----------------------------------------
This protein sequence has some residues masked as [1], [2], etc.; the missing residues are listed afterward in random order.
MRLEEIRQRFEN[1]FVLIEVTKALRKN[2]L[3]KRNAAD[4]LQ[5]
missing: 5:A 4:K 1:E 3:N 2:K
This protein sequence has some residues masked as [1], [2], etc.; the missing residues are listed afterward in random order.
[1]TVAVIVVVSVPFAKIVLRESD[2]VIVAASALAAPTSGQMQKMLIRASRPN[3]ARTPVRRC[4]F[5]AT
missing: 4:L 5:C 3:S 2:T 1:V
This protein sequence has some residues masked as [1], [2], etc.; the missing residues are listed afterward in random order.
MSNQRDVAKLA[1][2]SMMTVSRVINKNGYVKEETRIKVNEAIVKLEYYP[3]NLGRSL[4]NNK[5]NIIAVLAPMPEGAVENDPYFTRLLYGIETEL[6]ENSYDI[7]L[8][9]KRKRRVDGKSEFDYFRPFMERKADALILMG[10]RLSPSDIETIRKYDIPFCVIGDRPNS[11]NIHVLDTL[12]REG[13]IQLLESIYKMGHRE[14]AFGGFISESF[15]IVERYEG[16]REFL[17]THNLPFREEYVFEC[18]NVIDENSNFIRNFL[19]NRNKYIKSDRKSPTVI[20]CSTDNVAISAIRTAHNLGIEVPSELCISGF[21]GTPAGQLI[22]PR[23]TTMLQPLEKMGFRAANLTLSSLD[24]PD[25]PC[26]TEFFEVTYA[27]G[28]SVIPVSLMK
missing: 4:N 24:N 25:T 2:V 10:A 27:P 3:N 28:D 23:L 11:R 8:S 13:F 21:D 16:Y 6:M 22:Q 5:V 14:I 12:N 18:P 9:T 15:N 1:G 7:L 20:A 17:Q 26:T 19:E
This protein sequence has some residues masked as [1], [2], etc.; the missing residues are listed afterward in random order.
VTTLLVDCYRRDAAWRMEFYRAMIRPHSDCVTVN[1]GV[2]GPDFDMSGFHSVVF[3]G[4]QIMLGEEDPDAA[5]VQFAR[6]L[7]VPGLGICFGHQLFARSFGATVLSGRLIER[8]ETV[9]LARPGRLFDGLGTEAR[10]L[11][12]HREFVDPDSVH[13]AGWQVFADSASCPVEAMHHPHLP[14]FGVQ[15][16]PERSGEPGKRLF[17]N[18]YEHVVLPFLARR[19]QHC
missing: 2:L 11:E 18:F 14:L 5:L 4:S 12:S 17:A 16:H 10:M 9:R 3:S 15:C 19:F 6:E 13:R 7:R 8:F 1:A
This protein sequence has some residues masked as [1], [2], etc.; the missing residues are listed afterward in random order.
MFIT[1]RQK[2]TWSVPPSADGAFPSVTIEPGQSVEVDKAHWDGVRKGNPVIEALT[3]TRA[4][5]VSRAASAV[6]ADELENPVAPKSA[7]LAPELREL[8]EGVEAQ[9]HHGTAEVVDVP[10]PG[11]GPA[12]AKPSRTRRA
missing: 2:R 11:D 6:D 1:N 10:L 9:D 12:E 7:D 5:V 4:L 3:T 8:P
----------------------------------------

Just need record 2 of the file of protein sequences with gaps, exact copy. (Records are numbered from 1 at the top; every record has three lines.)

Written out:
This protein sequence has some residues masked as [1], [2], etc.; the missing residues are listed afterward in random order.
[1]TVAVIVVVSVPFAKIVLRESD[2]VIVAASALAAPTSGQMQKMLIRASRPN[3]ARTPVRRC[4]F[5]AT
missing: 4:L 5:C 3:S 2:T 1:V